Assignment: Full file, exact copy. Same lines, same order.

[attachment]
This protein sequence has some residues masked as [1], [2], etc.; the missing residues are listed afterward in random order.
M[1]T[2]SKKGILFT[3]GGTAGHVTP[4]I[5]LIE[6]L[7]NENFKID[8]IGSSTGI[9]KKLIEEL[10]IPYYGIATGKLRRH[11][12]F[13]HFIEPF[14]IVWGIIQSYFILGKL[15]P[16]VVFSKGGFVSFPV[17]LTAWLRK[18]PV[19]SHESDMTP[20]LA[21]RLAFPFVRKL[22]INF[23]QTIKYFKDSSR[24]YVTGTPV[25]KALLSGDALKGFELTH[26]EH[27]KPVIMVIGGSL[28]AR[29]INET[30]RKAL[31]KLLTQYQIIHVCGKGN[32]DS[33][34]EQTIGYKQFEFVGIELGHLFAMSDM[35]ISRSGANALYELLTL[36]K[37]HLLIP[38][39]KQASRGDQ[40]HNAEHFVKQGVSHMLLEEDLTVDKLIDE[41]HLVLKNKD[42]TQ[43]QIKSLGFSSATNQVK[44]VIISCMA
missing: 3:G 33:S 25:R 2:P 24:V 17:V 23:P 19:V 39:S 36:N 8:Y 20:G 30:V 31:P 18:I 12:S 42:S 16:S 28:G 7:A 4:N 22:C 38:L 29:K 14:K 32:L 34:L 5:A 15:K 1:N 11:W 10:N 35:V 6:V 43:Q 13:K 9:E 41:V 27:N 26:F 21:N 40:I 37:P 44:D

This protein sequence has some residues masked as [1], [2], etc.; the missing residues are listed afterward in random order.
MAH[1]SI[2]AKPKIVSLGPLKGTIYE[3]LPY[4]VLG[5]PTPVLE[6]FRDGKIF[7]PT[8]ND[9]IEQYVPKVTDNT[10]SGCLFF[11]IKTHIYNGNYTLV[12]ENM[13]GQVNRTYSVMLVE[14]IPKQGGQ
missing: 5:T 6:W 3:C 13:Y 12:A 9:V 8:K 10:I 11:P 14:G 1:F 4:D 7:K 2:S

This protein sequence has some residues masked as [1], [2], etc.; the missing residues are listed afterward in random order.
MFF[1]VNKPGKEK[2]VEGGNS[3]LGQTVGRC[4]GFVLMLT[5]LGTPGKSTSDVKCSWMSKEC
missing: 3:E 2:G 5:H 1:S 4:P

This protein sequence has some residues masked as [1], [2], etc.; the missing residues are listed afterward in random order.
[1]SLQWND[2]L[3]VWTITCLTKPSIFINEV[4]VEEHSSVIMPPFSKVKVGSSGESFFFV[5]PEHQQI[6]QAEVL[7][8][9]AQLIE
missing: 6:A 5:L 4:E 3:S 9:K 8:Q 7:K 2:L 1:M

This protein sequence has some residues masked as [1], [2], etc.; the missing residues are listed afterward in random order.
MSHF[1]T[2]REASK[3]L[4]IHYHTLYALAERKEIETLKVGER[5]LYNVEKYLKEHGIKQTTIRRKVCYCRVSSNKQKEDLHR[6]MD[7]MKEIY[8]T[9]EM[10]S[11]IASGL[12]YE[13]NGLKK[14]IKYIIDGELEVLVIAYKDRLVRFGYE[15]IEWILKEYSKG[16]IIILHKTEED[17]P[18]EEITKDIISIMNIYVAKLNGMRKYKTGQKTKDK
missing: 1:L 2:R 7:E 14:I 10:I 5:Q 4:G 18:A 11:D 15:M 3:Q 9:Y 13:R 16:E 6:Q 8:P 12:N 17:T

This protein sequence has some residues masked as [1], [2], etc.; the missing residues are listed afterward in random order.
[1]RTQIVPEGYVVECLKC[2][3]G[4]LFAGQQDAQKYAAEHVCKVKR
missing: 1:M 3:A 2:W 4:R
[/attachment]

This protein sequence has some residues masked as [1], [2], etc.; the missing residues are listed afterward in random order.
M[1]T[2]SKKGILFT[3]GGTAGHVTP[4]I[5]LIE[6]L[7]NENFKID[8]IGSSTGI[9]KKLIEEL[10]IPYYGIATGKLRRH[11][12]F[13]HFIEPF[14]IVWGIIQSYFILGKL[15]P[16]VVFSKGGFVSFPV[17]LTAWLRK[18]PV[19]SHESDMTP[20]LA[21]RLAFPFVRKL[22]INF[23]QTIKYFKDSSR[24]YVTGTPV[25]KALLSGDALKGFELTH[26]EH[27]KPVIMVIGGSL[28]AR[29]INET[30]RKAL[31]KLLTQYQIIHVCGKGN[32]DS[33][34]EQTIGYKQFEFVGIELGHLFAMSDM[35]ISRSGANALYELLTL[36]K[37]HLLIP[38][39]KQASRGDQ[40]HNAEHFVKQGVSHMLLEEDLTVDKLIDE[41]HLVLKNKD[42]TQ[43]QIKSLGFSSATNQVK[44]VIISCMA
missing: 3:G 33:S 25:R 2:P 24:V 17:V 23:P 19:V 39:S 36:N 8:Y 20:G 30:V 31:P 18:I 12:S 42:S 16:S 28:G 7:A 4:N 22:C 38:L 29:K 14:K 32:L 34:L 5:A 15:K 1:N 11:W 10:N 35:V 6:V 43:Q 13:K 9:E 41:V 27:N 26:F 21:N 40:I 37:P 44:D

This protein sequence has some residues masked as [1], [2], etc.; the missing residues are listed afterward in random order.
MAH[1]SI[2]AKPKIVSLGPLKGTIYE[3]LPY[4]VLG[5]PTPVLE[6]FRDGKIF[7]PT[8]ND[9]IEQYVPKVTDNT[10]SGCLFF[11]IKTHIYNGNYTLV[12]ENM[13]GQVNRTYSVMLVE[14]IPKQGGQ
missing: 5:T 6:W 3:C 13:Y 12:A 9:V 8:K 10:I 11:P 14:G 1:F 4:D 7:K 2:S

This protein sequence has some residues masked as [1], [2], etc.; the missing residues are listed afterward in random order.
MFF[1]VNKPGKEK[2]VEGGNS[3]LGQTVGRC[4]GFVLMLT[5]LGTPGKSTSDVKCSWMSKEC
missing: 3:E 2:G 5:H 1:S 4:P

This protein sequence has some residues masked as [1], [2], etc.; the missing residues are listed afterward in random order.
[1]SLQWND[2]L[3]VWTITCLTKPSIFINEV[4]VEEHSSVIMPPFSKVKVGSSGESFFFV[5]PEHQQI[6]QAEVL[7][8][9]AQLIE
missing: 6:A 5:L 4:E 3:S 9:K 8:Q 7:K 2:L 1:M

This protein sequence has some residues masked as [1], [2], etc.; the missing residues are listed afterward in random order.
MSHF[1]T[2]REASK[3]L[4]IHYHTLYALAERKEIETLKVGER[5]LYNVEKYLKEHGIKQTTIRRKVCYCRVSSNKQKEDLHR[6]MD[7]MKEIY[8]T[9]EM[10]S[11]IASGL[12]YE[13]NGLKK[14]IKYIIDGELEVLVIAYKDRLVRFGYE[15]IEWILKEYSKG[16]IIILHKTEED[17]P[18]EEITKDIISIMNIYVAKLNGMRKYKTGQKTKDK
missing: 1:L 2:R 7:E 14:I 10:I 5:Q 4:G 18:A 11:D 15:M 3:Q 9:Y 13:R 16:E 6:Q 8:P 12:N 17:T

This protein sequence has some residues masked as [1], [2], etc.; the missing residues are listed afterward in random order.
[1]RTQIVPEGYVVECLKC[2][3]G[4]LFAGQQDAQKYAAEHVCKVKR
missing: 1:M 3:A 2:W 4:R